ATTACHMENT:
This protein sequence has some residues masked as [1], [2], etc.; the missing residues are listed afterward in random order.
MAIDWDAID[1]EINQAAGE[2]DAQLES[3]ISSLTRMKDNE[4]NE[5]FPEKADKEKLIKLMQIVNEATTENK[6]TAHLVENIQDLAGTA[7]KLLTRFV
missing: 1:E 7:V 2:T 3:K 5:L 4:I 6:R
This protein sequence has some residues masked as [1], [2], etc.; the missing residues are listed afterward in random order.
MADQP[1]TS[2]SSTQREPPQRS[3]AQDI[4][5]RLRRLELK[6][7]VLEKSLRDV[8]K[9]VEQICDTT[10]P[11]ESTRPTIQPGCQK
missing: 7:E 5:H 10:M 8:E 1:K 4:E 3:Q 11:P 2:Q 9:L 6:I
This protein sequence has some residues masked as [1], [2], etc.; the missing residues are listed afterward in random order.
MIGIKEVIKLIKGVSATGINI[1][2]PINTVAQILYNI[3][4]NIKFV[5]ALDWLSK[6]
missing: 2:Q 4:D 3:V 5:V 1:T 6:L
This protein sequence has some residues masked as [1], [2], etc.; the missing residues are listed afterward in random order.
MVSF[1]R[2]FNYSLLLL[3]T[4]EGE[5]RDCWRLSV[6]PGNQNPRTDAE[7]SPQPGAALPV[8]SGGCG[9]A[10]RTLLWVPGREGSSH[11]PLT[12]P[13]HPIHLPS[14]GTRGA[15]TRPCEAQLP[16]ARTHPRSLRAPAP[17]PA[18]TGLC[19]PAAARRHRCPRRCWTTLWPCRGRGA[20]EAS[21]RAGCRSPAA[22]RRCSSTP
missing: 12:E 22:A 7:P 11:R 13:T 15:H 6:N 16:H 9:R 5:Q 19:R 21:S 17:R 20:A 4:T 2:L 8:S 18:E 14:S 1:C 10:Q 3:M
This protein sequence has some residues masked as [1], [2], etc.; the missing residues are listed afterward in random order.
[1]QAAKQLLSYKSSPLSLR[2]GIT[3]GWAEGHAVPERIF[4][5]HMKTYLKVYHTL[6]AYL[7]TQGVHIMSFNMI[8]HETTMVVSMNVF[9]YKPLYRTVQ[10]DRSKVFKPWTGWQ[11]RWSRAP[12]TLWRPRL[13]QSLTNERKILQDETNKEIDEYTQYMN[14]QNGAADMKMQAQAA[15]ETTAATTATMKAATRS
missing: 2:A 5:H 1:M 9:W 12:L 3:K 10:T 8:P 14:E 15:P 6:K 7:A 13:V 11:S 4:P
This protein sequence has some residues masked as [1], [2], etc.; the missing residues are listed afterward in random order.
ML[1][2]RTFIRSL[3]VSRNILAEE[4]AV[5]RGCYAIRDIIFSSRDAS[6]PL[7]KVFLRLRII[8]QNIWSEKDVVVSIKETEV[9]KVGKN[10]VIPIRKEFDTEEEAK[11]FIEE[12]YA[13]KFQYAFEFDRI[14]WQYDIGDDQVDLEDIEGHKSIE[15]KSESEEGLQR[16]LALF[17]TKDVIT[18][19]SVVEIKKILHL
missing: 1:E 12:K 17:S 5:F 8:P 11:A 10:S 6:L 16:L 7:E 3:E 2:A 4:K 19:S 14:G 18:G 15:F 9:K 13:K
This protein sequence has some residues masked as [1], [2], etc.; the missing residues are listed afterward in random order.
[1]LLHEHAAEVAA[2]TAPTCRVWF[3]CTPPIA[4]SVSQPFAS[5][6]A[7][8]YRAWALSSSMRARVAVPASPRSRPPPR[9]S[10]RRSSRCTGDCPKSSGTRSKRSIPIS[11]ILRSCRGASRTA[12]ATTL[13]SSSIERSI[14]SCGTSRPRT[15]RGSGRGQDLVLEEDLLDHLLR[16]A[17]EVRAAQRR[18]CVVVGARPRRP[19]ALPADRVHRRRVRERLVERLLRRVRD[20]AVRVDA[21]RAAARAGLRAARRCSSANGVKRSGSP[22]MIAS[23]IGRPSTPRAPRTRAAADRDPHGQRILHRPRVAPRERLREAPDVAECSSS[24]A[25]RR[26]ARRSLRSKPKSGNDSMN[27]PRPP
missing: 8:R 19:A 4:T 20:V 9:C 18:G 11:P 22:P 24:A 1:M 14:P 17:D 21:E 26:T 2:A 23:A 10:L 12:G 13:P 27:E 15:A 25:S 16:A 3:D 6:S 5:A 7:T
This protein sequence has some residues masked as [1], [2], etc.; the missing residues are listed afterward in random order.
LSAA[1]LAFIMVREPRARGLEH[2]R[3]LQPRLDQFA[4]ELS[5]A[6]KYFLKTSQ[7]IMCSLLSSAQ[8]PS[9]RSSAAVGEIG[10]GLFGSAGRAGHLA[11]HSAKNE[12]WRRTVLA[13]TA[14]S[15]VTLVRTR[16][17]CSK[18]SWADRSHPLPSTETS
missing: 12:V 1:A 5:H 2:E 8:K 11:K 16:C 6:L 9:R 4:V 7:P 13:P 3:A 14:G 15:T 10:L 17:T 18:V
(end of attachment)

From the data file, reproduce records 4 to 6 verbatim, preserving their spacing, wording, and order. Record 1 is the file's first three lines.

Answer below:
This protein sequence has some residues masked as [1], [2], etc.; the missing residues are listed afterward in random order.
MVSF[1]R[2]FNYSLLLL[3]T[4]EGE[5]RDCWRLSV[6]PGNQNPRTDAE[7]SPQPGAALPV[8]SGGCG[9]A[10]RTLLWVPGREGSSH[11]PLT[12]P[13]HPIHLPS[14]GTRGA[15]TRPCEAQLP[16]ARTHPRSLRAPAP[17]PA[18]TGLC[19]PAAARRHRCPRRCWTTLWPCRGRGA[20]EAS[21]RAGCRSPAA[22]RRCSSTP
missing: 12:E 22:A 7:P 11:R 13:T 15:H 6:N 16:H 9:R 5:Q 19:R 21:S 17:R 20:A 4:T 2:L 8:S 18:E 14:S 1:C 10:Q 3:M
This protein sequence has some residues masked as [1], [2], etc.; the missing residues are listed afterward in random order.
[1]QAAKQLLSYKSSPLSLR[2]GIT[3]GWAEGHAVPERIF[4][5]HMKTYLKVYHTL[6]AYL[7]TQGVHIMSFNMI[8]HETTMVVSMNVF[9]YKPLYRTVQ[10]DRSKVFKPWTGWQ[11]RWSRAP[12]TLWRPRL[13]QSLTNERKILQDETNKEIDEYTQYMN[14]QNGAADMKMQAQAA[15]ETTAATTATMKAATRS
missing: 2:A 5:H 1:M 9:W 12:L 3:K 10:T 8:P 14:E 15:P 6:K 7:A 13:V 11:S 4:P
This protein sequence has some residues masked as [1], [2], etc.; the missing residues are listed afterward in random order.
ML[1][2]RTFIRSL[3]VSRNILAEE[4]AV[5]RGCYAIRDIIFSSRDAS[6]PL[7]KVFLRLRII[8]QNIWSEKDVVVSIKETEV[9]KVGKN[10]VIPIRKEFDTEEEAK[11]FIEE[12]YA[13]KFQYAFEFDRI[14]WQYDIGDDQVDLEDIEGHKSIE[15]KSESEEGLQR[16]LALF[17]TKDVIT[18][19]SVVEIKKILHL
missing: 1:E 12:K 17:S 5:F 8:P 11:A 10:S 6:L 16:L 7:E 3:E 2:A 4:K 19:S 14:G 18:G 15:F 9:K 13:K